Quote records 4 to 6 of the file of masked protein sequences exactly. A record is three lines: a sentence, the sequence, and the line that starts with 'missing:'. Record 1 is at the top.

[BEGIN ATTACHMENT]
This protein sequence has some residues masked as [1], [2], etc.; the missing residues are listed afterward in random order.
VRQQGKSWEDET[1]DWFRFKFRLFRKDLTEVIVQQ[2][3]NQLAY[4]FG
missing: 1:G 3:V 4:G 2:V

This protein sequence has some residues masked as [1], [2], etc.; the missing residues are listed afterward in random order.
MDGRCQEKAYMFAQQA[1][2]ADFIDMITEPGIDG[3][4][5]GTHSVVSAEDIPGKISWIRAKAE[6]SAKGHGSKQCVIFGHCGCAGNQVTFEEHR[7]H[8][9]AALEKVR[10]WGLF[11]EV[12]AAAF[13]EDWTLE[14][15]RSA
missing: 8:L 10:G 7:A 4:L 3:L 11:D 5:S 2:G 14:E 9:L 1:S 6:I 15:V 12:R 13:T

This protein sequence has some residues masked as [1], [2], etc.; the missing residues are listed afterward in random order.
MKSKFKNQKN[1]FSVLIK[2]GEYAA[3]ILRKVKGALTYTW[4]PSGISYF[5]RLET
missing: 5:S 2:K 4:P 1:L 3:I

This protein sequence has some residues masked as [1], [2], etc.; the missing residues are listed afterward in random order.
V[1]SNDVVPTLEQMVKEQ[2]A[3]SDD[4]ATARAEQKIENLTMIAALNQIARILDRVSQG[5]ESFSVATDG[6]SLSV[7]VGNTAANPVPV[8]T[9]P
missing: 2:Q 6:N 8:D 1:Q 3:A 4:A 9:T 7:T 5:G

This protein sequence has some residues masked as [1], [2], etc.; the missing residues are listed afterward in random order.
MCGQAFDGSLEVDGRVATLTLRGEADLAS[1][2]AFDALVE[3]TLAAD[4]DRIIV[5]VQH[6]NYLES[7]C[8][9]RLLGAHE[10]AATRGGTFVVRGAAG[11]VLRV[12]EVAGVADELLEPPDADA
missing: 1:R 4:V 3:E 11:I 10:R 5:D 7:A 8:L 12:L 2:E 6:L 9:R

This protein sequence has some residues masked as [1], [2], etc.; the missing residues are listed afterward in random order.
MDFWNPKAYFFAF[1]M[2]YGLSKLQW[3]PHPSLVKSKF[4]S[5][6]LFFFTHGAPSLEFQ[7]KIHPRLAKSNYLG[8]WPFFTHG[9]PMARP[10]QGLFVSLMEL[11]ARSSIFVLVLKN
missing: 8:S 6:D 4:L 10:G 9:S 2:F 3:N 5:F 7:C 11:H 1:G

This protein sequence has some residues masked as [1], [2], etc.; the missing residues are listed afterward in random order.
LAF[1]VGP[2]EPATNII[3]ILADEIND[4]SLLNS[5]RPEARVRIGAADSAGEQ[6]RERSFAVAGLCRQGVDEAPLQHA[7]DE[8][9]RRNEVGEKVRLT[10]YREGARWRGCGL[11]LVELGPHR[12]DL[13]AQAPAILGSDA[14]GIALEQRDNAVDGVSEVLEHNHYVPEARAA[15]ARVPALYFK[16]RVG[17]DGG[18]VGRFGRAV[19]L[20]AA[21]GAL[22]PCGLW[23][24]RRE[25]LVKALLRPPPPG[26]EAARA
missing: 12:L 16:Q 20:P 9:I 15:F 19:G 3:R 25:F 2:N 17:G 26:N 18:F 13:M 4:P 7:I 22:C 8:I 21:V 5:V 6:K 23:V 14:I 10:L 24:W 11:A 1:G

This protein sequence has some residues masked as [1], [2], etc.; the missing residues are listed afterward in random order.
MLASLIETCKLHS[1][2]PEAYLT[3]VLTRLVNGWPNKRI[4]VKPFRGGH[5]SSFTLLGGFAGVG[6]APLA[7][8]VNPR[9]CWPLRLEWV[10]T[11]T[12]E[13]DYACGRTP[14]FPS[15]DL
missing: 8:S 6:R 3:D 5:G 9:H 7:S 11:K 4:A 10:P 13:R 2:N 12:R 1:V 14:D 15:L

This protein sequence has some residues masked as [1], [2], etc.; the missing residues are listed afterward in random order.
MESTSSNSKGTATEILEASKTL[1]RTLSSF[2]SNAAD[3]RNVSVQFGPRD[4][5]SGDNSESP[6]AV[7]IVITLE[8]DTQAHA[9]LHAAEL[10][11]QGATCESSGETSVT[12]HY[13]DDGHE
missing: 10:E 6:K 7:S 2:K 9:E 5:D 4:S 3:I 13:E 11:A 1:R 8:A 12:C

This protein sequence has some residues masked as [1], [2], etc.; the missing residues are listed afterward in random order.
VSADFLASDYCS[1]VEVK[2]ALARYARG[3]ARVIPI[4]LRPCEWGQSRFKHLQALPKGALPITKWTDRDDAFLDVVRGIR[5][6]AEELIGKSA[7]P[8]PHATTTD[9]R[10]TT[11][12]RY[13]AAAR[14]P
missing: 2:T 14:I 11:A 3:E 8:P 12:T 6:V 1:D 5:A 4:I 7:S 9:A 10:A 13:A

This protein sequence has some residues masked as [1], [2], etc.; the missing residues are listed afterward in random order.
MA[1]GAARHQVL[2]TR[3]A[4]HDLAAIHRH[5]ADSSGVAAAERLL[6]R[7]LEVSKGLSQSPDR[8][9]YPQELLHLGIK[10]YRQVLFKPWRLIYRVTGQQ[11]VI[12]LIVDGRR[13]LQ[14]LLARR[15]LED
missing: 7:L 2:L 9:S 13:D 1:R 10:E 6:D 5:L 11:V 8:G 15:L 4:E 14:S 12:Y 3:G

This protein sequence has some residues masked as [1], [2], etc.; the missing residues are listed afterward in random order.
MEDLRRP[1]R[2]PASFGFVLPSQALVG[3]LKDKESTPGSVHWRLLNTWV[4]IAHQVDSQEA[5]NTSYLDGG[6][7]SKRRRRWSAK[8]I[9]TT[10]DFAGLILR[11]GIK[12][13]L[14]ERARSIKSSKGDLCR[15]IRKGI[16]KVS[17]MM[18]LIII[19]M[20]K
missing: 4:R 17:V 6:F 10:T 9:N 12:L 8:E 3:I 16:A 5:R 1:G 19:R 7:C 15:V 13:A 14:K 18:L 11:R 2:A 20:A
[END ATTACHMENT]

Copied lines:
This protein sequence has some residues masked as [1], [2], etc.; the missing residues are listed afterward in random order.
V[1]SNDVVPTLEQMVKEQ[2]A[3]SDD[4]ATARAEQKIENLTMIAALNQIARILDRVSQG[5]ESFSVATDG[6]SLSV[7]VGNTAANPVPV[8]T[9]P
missing: 2:Q 6:N 8:D 1:Q 3:A 4:A 9:T 7:T 5:G

This protein sequence has some residues masked as [1], [2], etc.; the missing residues are listed afterward in random order.
MCGQAFDGSLEVDGRVATLTLRGEADLAS[1][2]AFDALVE[3]TLAAD[4]DRIIV[5]VQH[6]NYLES[7]C[8][9]RLLGAHE[10]AATRGGTFVVRGAAG[11]VLRV[12]EVAGVADELLEPPDADA
missing: 1:R 4:V 3:E 11:I 10:R 5:D 7:A 8:L 12:L 2:E 6:L 9:R

This protein sequence has some residues masked as [1], [2], etc.; the missing residues are listed afterward in random order.
MDFWNPKAYFFAF[1]M[2]YGLSKLQW[3]PHPSLVKSKF[4]S[5][6]LFFFTHGAPSLEFQ[7]KIHPRLAKSNYLG[8]WPFFTHG[9]PMARP[10]QGLFVSLMEL[11]ARSSIFVLVLKN
missing: 8:S 6:D 4:L 10:G 9:S 2:F 3:N 5:F 7:C 11:H 1:G